The interplay of identity, voice and resistance: Emancipatory discourses in action
Even though one of the aims of research in critical discourse analysis (CDA) is to demonstrate how social inequality, power abuse and discriminatory practices can be resisted, the majority of studies have centered on the deconstruction of oppression and ideologically driven discrimination rather than the reconstruction of resistance (Hughes, 2018). These studies, largely focusing on the discourses of the powerful, have researched the way ideology works through discourse to maintain unequal power structures. Hence, the role of CDA research in highlighting the importance of emancipatory discourses as well as shedding light on issues bordering on the voice, agency and empowerment of marginalized or oppressed groups and less powerful people is lacking in the literature or has not been strongly emphasized. This Special Issue will address this gap.
The Special Issue is concerned with discourses that serve emancipatory agendas and, thus, aims to put the spotlight on CDA’s commitment to a discourse of social change. It is expected that papers in this issue will focus on discourse that expresses the concerns of marginalized or oppressed groups (in terms of sex/gender, sexuality, race, religion, indigeneity, colonialism/imperialism, etc.) from their own perspective and the ways by which they counter discriminatory practices directed at them. It is intended that the issue will help reveal, develop and bring into focus the following:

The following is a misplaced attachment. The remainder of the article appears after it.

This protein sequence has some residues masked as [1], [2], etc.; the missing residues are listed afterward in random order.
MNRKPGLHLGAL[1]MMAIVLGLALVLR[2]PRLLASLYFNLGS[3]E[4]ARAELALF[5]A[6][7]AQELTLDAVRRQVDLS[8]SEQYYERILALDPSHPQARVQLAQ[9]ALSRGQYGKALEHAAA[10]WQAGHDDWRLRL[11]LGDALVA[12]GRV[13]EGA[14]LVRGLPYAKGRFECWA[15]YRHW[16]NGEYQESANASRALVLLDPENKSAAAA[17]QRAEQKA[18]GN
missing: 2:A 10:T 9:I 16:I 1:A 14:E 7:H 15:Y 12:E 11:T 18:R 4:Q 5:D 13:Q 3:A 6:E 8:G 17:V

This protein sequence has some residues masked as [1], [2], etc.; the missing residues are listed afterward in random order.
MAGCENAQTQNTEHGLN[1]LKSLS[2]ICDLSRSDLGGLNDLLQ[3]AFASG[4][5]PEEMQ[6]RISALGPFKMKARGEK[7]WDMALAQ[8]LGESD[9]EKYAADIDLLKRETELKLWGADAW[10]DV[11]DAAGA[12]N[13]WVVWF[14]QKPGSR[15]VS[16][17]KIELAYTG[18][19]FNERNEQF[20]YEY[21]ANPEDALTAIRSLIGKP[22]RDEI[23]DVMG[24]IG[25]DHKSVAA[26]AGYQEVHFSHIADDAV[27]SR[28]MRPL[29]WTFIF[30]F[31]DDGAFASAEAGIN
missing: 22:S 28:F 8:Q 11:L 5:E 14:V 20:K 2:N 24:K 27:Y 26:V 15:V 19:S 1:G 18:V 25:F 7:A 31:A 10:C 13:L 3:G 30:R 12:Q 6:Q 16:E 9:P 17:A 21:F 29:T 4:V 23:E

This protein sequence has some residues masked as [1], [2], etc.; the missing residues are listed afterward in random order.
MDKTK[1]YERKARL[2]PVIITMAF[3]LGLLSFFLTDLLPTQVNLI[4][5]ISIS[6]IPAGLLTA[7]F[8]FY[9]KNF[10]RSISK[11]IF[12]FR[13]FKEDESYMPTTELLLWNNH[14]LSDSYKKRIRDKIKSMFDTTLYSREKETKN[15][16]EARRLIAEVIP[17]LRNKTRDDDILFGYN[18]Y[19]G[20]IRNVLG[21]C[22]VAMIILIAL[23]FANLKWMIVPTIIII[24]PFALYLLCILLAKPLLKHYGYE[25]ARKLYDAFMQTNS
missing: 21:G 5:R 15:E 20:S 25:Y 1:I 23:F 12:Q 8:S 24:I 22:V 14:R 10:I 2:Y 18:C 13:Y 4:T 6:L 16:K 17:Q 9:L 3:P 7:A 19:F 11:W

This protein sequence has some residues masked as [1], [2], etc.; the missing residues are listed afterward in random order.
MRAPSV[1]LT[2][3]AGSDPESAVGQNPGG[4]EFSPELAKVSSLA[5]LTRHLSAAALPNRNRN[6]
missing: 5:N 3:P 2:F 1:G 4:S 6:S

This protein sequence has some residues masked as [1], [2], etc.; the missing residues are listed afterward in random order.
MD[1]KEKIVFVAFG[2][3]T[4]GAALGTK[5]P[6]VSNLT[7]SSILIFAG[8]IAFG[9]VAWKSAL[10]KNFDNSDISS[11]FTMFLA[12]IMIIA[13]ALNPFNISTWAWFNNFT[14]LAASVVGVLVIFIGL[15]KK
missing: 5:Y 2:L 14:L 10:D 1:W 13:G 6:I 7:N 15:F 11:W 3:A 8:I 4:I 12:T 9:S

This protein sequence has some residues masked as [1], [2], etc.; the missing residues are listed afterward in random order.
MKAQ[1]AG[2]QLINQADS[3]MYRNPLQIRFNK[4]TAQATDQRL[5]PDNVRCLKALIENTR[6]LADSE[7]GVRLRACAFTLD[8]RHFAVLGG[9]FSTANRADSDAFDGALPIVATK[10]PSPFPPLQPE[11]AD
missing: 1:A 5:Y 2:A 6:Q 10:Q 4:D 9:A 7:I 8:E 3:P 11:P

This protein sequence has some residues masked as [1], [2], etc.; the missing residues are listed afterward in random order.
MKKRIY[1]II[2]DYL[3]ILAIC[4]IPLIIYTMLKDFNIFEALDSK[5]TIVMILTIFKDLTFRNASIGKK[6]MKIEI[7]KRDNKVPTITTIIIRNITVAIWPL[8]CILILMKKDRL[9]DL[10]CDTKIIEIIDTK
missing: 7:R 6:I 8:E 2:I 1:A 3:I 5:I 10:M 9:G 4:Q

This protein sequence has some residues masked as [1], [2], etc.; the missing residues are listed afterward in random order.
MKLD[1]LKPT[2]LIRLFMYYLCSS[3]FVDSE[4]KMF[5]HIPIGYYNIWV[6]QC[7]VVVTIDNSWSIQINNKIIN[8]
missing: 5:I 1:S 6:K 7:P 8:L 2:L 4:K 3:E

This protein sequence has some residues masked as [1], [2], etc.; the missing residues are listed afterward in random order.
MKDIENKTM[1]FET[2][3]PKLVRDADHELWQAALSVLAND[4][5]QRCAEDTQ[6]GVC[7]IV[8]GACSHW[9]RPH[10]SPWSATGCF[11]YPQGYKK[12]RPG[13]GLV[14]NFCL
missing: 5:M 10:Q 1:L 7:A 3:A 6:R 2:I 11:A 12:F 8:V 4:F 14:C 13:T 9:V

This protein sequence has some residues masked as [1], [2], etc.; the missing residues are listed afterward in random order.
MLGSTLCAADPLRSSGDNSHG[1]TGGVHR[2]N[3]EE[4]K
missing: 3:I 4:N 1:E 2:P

- the role of language in promoting social equality and cohesion, solidarity and political reconciliation;
- how feminists re-make gender relations in our world;
- how indigenous people overcome their colonial heritage;
- how migrants renovate their new environs; and
- how marginalized and/or minority groups actively resist injustices such as discrimination, exclusion and oppression.
By focusing on the processes, practices and discursive strategies of emancipatory discourses as well as the impact of such discourses, this Special Issue will illuminate how marginalized (disempowered) groups or oppressed peoples reconstruct their experiences in a manner that gives them voice, agency and a positive identity. It is, thus, hoped that papers in this issue will explore some of (but not limited to) the following topics:
- Discourses on colonialism, imperialism and repression
- Discourses on indigenous people
- Discourse of resistance
- Refugee discourse
- Immigrant/migration discourse
- Feminist discourse analysis
- Role of (post-independence) leaders in political decolonization processes
- Discourse as an inspiring artifact
Please send your abstract of up to 350 words to email@example.com by March 31 2020. In your abstract, please clearly state the aims and research questions of your paper, its theoretical background, the data and analytical methods used as well as indicative findings. Inquiries about the issue can also be sent to the email address provided above.
- March 31 2020 – Abstracts due (up to 350 words excluding references)
- September 30 2020 – First draft due (7000-8000 words including references)
- December 31 2020 – Reviewers’ comments
- April 30 2021 – Revision/final drafts due
- July 31 2021 – Manuscript submission to the journal